A FORMER teacher coping with a lifelong neurological disorder has accused hospital staff of leaving her locked in an agonising muscle spasm.

Ada Cowie, 65, says she will not return to Colchester Hospital after the care provided left her feeling humiliated.

Ada has suffered with the worsening symptoms of a rare condition called Dystonia since her early 30s.

The symptoms are uncontrollable and painful muscle spasms caused by incorrect signals from the brain.

Regular ‘storms’ involve her body contorting into a painful and unnatural position with only continual pressure on the locked points gradually breaking the spasm.

Ada, who worked as a teacher before her condition worsened, said: “It is painful but it is more painful to be left in such a position.

“Without assistance, I can remain locked from two to three and a half hours and stress exacerbates it.”

She relies on the help of her 73-year-old partner Jean Burwood to physically assist her.

When Ada suddenly experienced 20 painful ‘storms’ across a single day, the pair called for an ambulance and Ada was taken to Colchester Hospital.

Ada says at first she received “first class” care.

“All efforts were being explored to get things under control,” she said.

“With increased pain medication and timely intervention from the nurses, I was just about coping.

“A new explanation and plan to go forward had come from Addenbrooke’s Hospital and I started a new approach to control the storms - one of sedation and infection control.”

But she alleges things took a turn for the worse when a nurse informed her staff could no longer help her physically.

Nurses had previously helped to break her painful spasms in under six minutes.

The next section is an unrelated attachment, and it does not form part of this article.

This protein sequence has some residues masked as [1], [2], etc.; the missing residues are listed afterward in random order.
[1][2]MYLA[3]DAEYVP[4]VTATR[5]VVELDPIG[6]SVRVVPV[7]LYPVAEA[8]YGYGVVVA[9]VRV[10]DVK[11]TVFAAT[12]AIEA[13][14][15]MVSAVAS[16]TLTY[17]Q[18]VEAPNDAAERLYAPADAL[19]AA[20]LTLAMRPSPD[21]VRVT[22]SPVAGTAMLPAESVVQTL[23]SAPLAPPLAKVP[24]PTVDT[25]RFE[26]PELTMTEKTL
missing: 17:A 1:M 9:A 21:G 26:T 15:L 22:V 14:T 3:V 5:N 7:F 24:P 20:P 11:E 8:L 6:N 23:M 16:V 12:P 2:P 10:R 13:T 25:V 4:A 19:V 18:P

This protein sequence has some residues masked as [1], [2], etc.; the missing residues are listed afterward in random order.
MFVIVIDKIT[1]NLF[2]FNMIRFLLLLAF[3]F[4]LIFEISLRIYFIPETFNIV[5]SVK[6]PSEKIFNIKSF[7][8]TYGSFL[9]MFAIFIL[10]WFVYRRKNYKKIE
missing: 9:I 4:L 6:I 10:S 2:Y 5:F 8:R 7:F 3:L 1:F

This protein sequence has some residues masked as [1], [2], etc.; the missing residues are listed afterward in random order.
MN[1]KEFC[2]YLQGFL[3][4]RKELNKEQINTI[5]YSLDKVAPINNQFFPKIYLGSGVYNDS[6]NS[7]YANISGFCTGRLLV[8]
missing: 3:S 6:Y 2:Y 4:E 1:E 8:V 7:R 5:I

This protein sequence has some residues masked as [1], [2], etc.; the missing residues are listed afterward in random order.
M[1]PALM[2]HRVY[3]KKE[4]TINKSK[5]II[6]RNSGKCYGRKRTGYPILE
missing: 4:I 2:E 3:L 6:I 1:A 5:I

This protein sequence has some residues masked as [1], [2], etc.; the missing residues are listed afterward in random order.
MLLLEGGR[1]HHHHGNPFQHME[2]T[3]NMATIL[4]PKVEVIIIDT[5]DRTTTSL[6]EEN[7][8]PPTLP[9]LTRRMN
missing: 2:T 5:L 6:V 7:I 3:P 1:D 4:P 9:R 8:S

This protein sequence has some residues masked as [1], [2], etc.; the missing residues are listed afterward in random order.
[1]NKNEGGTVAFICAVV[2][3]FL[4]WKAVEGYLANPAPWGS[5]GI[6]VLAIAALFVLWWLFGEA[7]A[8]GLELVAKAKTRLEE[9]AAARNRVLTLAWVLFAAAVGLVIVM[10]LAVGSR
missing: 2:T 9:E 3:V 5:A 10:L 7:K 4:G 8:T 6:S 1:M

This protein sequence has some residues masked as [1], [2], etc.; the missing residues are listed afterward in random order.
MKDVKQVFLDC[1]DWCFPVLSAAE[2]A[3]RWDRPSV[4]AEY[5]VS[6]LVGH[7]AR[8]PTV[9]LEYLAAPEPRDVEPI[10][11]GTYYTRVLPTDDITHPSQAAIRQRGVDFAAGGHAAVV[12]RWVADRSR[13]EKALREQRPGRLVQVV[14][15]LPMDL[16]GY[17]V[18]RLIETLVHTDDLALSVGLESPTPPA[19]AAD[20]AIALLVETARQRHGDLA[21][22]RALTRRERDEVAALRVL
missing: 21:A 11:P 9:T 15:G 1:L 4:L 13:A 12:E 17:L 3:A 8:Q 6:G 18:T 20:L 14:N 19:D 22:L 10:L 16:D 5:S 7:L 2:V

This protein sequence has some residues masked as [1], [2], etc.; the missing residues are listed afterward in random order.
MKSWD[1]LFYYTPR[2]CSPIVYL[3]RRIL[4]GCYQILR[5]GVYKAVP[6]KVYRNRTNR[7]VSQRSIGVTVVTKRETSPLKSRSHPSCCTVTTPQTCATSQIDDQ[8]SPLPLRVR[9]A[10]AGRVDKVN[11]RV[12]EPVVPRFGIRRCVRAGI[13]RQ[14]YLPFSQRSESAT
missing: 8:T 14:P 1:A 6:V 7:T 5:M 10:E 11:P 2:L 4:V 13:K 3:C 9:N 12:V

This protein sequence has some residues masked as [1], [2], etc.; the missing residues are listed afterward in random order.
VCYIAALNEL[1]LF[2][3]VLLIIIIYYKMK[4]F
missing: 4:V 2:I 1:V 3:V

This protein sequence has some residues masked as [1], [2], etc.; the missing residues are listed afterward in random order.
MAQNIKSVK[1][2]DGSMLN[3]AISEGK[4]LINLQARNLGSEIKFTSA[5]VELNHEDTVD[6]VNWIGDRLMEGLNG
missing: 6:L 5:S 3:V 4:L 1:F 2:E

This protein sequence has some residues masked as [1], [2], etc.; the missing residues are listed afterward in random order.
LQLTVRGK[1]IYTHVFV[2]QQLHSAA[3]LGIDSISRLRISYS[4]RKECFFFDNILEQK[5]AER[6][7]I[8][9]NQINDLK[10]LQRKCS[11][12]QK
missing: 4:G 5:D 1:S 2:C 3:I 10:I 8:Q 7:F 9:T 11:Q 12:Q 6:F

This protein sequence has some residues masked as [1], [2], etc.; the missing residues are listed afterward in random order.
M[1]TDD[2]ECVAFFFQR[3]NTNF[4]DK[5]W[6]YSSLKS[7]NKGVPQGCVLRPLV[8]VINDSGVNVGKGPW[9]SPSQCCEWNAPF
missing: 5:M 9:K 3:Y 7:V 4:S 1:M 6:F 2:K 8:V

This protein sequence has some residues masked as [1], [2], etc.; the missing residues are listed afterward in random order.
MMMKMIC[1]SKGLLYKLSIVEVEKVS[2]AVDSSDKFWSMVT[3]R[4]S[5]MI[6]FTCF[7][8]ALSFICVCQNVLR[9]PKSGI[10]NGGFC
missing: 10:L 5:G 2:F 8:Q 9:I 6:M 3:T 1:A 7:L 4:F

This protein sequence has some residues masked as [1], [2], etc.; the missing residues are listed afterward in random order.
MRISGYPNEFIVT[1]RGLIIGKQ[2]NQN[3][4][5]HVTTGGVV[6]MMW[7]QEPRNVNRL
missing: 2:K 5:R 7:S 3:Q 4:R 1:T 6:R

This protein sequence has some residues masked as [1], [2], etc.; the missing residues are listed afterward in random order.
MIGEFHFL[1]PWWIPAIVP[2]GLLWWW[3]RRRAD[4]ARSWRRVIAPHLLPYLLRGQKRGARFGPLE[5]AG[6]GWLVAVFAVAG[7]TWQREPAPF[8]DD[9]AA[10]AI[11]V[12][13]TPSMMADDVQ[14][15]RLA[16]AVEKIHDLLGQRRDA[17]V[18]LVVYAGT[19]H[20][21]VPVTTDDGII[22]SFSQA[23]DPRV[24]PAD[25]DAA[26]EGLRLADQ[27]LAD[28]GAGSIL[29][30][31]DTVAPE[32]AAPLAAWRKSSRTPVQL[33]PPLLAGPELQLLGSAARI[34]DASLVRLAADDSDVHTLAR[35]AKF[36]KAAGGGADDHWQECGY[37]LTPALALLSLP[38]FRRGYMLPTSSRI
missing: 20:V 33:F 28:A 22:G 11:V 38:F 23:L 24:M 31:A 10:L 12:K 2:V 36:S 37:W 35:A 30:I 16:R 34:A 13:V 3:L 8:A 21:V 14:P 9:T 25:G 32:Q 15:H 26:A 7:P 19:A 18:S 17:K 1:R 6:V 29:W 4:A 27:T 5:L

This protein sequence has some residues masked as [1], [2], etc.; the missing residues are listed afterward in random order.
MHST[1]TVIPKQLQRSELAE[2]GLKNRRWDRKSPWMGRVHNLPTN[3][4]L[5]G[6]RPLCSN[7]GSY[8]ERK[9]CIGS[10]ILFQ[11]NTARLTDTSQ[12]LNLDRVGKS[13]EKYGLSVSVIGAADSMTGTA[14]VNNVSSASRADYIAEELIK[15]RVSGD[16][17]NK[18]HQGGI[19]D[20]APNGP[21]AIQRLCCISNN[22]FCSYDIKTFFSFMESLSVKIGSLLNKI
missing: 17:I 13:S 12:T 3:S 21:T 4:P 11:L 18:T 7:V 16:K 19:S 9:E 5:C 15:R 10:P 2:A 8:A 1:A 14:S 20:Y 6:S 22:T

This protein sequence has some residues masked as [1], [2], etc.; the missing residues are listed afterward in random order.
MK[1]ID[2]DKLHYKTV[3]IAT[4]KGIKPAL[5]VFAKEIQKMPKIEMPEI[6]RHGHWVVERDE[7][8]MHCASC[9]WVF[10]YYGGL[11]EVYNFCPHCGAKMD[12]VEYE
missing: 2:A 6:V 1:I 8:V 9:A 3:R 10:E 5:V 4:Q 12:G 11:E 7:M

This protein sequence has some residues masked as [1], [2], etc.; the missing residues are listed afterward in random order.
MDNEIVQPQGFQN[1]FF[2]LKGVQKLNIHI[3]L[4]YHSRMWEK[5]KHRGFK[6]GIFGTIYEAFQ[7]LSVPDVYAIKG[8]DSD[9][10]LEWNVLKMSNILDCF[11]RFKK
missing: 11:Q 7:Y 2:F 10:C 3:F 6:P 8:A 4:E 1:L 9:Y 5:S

Ada said: “My key nurse told me that all nursing staff were no longer allowed to help me physically at all, just administer any required medication.

“I was shocked, dismayed and mostly frightened to hear this because I am helpless to help myself and need assistance.

“I tearfully pointed this out to her and she said that she had been reprimanded for fighting my corner.

“The nameless figure who had issued this order was stripping me of my humanity and putting me in a potentially dangerous position.

“Apart from the excruciating pain lasting two hours or more each time I had a storm, if left and in stress the body can slip into status dystonicus.

“This is a potentially life-threatening unbreakable cycle of storms that usually results in the patient being left in life support in ICU.”

She added: “The nursing staff my not have been aware of this possibility but the medical team should have been aware.”

At this point Ada says she was still suffering up to 12 storms per day.

She said she had no choice but to call Jean and ask to be taken back to their home in Thorpe.

Ada was medically discharged but not before spending the afternoon locked in an agonising spasm.

She said: “I had the added humiliation of food arriving and being taken away uneaten, with no-one offering to help or assist me.

“I was no longer Ada, but ‘patient in side room 7’.

“Nurses gave me medication as needed but then walked away and I despaired watching the clock until my partner arrived.”

Ada said she had made a formal complaint to the hospital about her care.

The Gazette approached the hospital for comment but did not receive a response at the time of going to press.